As wildfires become more prevalent and more severe, these ‘megafires’ are not only deadly and destructive, they may also negatively affect wildlife species that depend on habitat that lies in their wake, according to new research published in the Journal of Applied Ecology by UConn researchers working with the Institute for Bird Populations and the U.S. Forest Service.
“Globally, and especially in the American West, we see a trend toward fires becoming larger and more severe,” says Andrew Stillman, a Ph.D. student and lead author of the study. “Unfortunately, these fires are becoming the new norm, due to a combination of drought, fire suppression, forest pests, and the effects of climate change.”
Assistant professor of ecology and evolutionary biology Morgan Tingley and explains that some species are dependent on wildfires. The black-backed woodpecker, for example, feeds on beetle larvae that bore into the trunks of dead trees left standing after a severe fire. Groups of these skeleton-like trees are called ‘snag forests.’
“It’s a good thing when a fire burns at a diversity of intensities,” he adds, “because it leaves behind a variety of habitats.”“When a fire burns hot and moves across the landscape, it leaves behind a forest of snags that provide a feast for beetles and their grubs, which in turn are food for larger animals,” Stillman says.
Megafires, on the other hand, are exceptionally large, intense fires that create uniform landscapes of burned habitat.
The beetles that black-backed woodpeckers prefer to feed on live in the wood of dead or dying trees, which makes burned forest the ideal place for the woodpeckers to forage. The birds are considered a keystone species – one that numerous other species depend on, and often vital for the habitat – because they excavate holes in trees to use for nests. These same holes later enable other birds to nest, once the black-backed woodpeckers vacate the tree.
Stillman says the beetles seem to seek out recently burned trees.
“The beetles come in very rapidly after the fire,” he says. “We’ve heard accounts from firefighters who have watched swarms of beetles coming in and laying their eggs in trees that are still warm from fire.”
Black-backed woodpeckers prefer forests that are burned just right – not too hot, not too cold.— Andrew Stillman
Soon the black-backed woodpeckers follow, seeking out the beetle grubs to feed on, and they also excavate trees to make nests for their young. “Black-backed woodpeckers are an enigmatic species that loves recently burned forests,” says Tingley. Since they thrive on recently dead trees, they might be expected to love huge, severe fires, where every tree has been killed. “What we found, however,” he adds, “is that it is not that simple.”
Stillman says megafires result in vast, uniform landscapes of burned habitat with less diverse landscapes. “Essentially, there is no cover left for young woodpeckers to hide from predators,” he says.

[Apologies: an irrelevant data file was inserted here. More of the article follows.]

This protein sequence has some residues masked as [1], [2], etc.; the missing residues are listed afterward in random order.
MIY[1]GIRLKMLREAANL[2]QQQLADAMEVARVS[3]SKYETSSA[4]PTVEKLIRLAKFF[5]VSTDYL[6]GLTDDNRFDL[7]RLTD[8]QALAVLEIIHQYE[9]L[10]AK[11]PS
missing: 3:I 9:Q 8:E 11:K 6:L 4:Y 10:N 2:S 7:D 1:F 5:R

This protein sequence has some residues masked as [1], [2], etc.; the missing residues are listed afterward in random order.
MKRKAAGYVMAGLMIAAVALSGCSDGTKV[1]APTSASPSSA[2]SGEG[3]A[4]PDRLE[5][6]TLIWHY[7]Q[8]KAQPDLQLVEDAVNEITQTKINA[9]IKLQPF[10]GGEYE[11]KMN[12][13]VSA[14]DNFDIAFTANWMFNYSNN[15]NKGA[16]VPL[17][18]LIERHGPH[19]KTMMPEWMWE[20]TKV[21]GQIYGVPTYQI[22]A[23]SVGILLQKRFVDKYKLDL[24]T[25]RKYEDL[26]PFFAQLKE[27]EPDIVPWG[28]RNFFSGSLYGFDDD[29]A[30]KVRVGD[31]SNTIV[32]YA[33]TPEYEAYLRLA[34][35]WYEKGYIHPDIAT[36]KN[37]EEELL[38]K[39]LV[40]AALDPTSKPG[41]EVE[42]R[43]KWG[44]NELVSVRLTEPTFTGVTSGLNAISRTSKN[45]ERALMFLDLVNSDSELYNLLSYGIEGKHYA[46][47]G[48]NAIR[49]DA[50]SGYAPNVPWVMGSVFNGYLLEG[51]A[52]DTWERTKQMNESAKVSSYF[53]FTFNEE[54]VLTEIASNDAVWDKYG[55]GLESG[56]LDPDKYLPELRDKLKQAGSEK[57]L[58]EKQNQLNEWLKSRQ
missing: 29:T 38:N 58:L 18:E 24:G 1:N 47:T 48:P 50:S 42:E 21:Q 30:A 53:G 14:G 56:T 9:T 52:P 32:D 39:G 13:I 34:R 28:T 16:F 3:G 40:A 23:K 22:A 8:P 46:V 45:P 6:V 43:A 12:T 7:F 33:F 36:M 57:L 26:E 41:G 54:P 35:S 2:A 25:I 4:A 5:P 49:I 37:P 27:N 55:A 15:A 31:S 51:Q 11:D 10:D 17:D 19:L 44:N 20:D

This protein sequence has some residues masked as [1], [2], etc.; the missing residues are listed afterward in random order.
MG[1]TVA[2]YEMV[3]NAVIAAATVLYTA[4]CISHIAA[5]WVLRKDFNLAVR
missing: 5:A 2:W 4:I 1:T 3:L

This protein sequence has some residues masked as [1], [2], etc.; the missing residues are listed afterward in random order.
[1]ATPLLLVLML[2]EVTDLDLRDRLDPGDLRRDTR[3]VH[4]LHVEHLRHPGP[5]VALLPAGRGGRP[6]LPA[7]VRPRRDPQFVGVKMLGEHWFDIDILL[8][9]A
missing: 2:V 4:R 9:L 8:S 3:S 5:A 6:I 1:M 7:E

Black-backed woodpeckers prefer forests that are burned just right – not too hot, not too cold – but these preferences appear to shift, depending on what stage of life the particular bird is in. Stillman says juveniles seem to prefer more cover, probably to protect them from predators that hunt from high above, so they can be found in areas that have not been burned as intensely. On the other hand, adults prefer snag forests with burned – but not too far deteriorated – trees, for foraging.
“In general, more species benefit when there is greater diversity in habitats,” Stillman notes. “A major benefit from pyrodiversity is that it provides variation in habitat that benefits a wider array of bird species. This research shows that more fire is not always good, and that even post-fire specialist species have a limit to what they can take.”
A structurally diverse post-fire forest will support a more diverse animal community. If grubs are the hamburger meat of the forest, a post-fire forest is a veritable feast for woodpeckers and other species that need these habitats.
The researchers also note that post-fire management strategies can help create more diverse landscapes. And in a time of growing fire intensity, post-management strategies may be crucial going forward,
The study’s findings also have significant implications for management practices that aim to support biodiversity in fire-prone areas while balancing the economic needs of timber supply.
Post-fire forests are sometimes logged very heavily after a fire burns. “For the species that depend on burned areas, logging can remove the unique habitat these species need to survive, Stillman says. “But humans have the ability to determine which areas are affected the most by logging activities. Should we take timber from areas burned at high severity or low severity? This paper really informs that debate.”
By Elaina Hancock | Story courtesy of UConn Today